Since I listed Cesar Chavez above I’ll write about him. There was a big controversy in San Francisco over the renaming of a street (formerly Army St.) into Cesar Chavez. Ironically, the street was most commonly known as the best one to pick up hispanic day-laborers. This is ironic because Cesar Chavez founded the American Farm Workers Association to protect the rights of farm workers, many of whom were migrant (and some were illegal) workers. “In 1973, the UFW was one of the first labor unions to oppose proposed employer sanctions that would have prohibited hiring illegal immigrants” (Wikipedia). Although Chavez protected some rights of illegal immigrants, his main focus was the American farmworker, and he led many initiatives that attacked illegal immigrants, primarily those who were being employed as strikebreakers and those who refused to unionize.

Chapters 4-5, Indian Independence

February 15, 2009

Ghandi was the spiritual and political leader of the Indian Independence Movement. A broad coalition of many groups and organizations working to free India from British colonialism. The group incorporated both violent and nonviolent elements. According to Wikipedia, the movement can be traced all the way back to the 16th century. Towards the end of the movement, when it became led foremost by Mahatmas Ghandi, it became wholly nonviolent, which definitely furthered its aims of Indian Independence. India remained under British control until 1950, when it finally became its own independent Republic.

Ghandi’s influence on the movement was momentous, and most likely critical to its success. Ghandi’s vision of nonviolent resistance and civil disobedience against a corrupt state brought in millions of ordinary Indians into the movement. Prior to Ghandi’s leadership, the Indian independence movement was mainly made up of elite and upwardly mobile citizens.but after he took ownership of the movement, its doors were blown open to the ordinary people at the grassroots level. Their support was vital to the movements success.

Iron Jawed Angels

February 15, 2009

I had previously seen the movie Iron Jawed  Angels but decided to watch it again in class. I thought it was interesting from a feminist perspective to make a movie about women’s suffrage while interspersing this weird love story between the protaginist female character and some random newspaper editor.  I was also a bit offended by the fact that there were very few positive male characters in the movie. I know the point was to stress women’s roles in bringingabout suffrage but we also discussed after that men did play an important, and somewhat prominent, role in bringing suffrage to fruition. Maybe it was more of a screenplay decision, not wanting to overload the viewer with too many characters or something, but i thought they could have put a few in.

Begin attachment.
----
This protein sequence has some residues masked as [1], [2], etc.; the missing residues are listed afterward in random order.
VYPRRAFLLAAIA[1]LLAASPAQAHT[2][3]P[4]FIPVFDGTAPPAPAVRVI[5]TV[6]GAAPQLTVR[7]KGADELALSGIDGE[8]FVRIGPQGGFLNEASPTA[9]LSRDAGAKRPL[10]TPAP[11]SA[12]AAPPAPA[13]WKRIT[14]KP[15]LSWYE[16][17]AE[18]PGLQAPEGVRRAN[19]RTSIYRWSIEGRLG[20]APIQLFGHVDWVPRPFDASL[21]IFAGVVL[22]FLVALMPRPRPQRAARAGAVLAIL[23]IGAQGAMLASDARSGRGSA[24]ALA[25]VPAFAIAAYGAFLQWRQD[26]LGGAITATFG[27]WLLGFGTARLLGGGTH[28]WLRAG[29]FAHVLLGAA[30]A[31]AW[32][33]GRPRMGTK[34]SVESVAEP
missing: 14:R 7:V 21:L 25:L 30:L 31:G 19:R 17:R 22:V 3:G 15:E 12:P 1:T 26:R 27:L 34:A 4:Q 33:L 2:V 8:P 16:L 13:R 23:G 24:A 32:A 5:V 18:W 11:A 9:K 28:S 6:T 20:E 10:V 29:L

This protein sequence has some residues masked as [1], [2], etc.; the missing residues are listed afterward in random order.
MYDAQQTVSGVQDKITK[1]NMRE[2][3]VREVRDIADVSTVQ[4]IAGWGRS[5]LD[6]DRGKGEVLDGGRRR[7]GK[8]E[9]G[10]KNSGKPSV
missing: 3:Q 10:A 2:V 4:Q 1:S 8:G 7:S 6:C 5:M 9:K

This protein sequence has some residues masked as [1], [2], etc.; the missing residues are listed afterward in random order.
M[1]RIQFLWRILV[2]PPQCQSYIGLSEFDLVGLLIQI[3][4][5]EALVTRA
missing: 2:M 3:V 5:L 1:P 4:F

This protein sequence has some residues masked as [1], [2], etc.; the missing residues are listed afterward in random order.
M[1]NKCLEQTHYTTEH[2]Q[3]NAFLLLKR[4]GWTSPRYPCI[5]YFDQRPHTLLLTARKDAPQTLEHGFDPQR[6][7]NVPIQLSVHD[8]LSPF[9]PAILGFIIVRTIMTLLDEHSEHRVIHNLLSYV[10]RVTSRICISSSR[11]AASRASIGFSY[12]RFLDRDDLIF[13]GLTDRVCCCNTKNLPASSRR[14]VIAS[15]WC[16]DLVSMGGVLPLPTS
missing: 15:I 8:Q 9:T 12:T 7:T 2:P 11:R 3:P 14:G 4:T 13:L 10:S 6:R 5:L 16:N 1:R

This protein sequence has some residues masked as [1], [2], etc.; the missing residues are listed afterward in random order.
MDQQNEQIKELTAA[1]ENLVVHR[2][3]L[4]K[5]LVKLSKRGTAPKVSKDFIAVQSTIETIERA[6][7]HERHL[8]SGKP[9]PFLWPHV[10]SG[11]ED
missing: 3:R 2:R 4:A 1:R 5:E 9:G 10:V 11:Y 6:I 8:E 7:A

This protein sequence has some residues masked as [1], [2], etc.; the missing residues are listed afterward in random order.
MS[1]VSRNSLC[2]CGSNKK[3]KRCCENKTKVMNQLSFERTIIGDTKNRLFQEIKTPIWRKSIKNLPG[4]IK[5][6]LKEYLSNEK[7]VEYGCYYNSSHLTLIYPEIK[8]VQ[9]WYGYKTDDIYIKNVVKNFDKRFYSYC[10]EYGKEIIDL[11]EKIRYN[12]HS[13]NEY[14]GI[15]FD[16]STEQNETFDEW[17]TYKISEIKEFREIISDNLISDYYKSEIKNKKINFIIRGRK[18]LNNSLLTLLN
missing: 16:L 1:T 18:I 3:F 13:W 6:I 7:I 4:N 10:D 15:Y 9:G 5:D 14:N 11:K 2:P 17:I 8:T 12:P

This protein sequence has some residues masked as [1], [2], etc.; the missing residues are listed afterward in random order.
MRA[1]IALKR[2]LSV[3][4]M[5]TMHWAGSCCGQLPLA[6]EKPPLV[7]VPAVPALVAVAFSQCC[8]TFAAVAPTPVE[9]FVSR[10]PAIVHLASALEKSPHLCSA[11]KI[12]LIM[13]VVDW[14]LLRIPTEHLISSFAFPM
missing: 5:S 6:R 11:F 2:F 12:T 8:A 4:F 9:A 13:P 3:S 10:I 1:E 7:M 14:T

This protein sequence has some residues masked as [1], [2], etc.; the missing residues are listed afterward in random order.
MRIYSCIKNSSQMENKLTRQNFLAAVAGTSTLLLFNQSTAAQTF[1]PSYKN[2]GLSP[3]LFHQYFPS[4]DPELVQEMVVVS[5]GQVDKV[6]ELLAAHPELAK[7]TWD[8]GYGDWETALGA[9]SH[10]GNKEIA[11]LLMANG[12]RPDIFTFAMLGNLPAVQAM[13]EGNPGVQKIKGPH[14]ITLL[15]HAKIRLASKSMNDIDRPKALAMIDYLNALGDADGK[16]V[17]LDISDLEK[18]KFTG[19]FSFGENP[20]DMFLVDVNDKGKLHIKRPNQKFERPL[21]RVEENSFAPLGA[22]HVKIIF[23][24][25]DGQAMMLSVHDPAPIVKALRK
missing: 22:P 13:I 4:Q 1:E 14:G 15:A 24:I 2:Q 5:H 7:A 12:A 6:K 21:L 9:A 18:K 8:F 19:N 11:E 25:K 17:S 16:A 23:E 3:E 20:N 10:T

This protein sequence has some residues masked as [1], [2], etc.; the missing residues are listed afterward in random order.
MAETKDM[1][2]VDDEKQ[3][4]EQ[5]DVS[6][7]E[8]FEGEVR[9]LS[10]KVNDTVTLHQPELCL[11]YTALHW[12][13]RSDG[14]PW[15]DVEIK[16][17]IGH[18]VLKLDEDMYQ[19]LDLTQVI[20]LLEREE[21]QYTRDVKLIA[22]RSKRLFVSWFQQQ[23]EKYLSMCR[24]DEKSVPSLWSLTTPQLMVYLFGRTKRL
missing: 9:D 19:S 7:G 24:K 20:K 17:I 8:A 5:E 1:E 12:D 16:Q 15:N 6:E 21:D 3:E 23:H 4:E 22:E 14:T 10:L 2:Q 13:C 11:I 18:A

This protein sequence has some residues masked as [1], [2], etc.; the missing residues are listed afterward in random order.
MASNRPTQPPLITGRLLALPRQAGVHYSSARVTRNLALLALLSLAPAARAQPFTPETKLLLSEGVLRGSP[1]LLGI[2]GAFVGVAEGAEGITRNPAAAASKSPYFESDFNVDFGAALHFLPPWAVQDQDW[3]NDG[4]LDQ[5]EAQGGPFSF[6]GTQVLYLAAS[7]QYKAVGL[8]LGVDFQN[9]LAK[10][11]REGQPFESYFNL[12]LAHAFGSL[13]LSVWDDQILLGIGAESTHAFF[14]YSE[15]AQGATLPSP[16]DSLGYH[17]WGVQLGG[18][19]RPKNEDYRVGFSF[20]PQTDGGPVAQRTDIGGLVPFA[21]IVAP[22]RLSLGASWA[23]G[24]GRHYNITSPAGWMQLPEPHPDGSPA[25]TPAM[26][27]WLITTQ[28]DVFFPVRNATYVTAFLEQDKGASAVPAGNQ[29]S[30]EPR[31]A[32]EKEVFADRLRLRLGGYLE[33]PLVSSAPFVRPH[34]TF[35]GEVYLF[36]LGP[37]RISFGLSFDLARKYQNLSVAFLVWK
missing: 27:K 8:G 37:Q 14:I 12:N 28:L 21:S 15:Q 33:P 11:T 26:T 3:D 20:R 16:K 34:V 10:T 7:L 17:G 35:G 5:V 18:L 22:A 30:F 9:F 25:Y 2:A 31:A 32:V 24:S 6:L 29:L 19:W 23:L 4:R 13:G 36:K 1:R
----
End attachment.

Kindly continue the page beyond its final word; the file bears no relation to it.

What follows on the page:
Bringing Down a Dictator

February 15, 2009

Bringing Down a Dictator

I absolutely loved the documentary Bringing Down a Dictator, which was screen in our class on Global Social Movements. The Otpor! student movement is one that should inspire people of my generation all around the world. These students gathered together to promote freedom and liberty for their country under the iron-fisted ruler Slobodan Milosevic. The video was awe-inspiring in that it totally showed what the power of a dedicated group of people with a righteous cause can do. The key successes of the Otpor! movement, in my opinion, were their rightful claims, their nonviolent tactics, their ability to coordinate and mobilize groups across the country, and their branding (I loved the spray-painted closed fist). It was amazing to see this group of young people truly revolutionize and transform a country, bringing down its unrightfully dictator through the power of mobilization, rock concerts, civil disobedience, and mass gatherings. To watch all of Serbia converge on the capital and take it back for the people was awesome.

The Stockport Union

February 15, 2009

The Stockport Union was mentioned on page 30 of the Tilly book. The Stockport Union was officially entitled the The Stockport Union for the Promotion of Human Happiness and began in 1818.  One year after the movement began, 1400 people marched to a reform meeting with banners and stewards. The description of this march was described in the Tilly book by Francis Philips, who said: “the order was beautiful.”  The Stockport Union was part of a much larger gathering of 80,000 people who were assembling to call for parliamentary reform and for free trade. The assembly was soon broken up by what we be referred to today as riot police. Over 300 “protesters” were injured and 5 were killed. It might be important to note that the Stockport Union used 40 women (a rarity for public claims at the time). The Stockport Union was largely began by Reverend Joseph Harrison.  Other than that, the information seems quite difficult to obtain, hinting at the possibility that this social movement fadedaway rather quickly. This might mean that it wasn’t a social movement at all but rather an organization that lobbied for one cause.  Their ruler might have been arrested, leading to the dispersal of the entire group.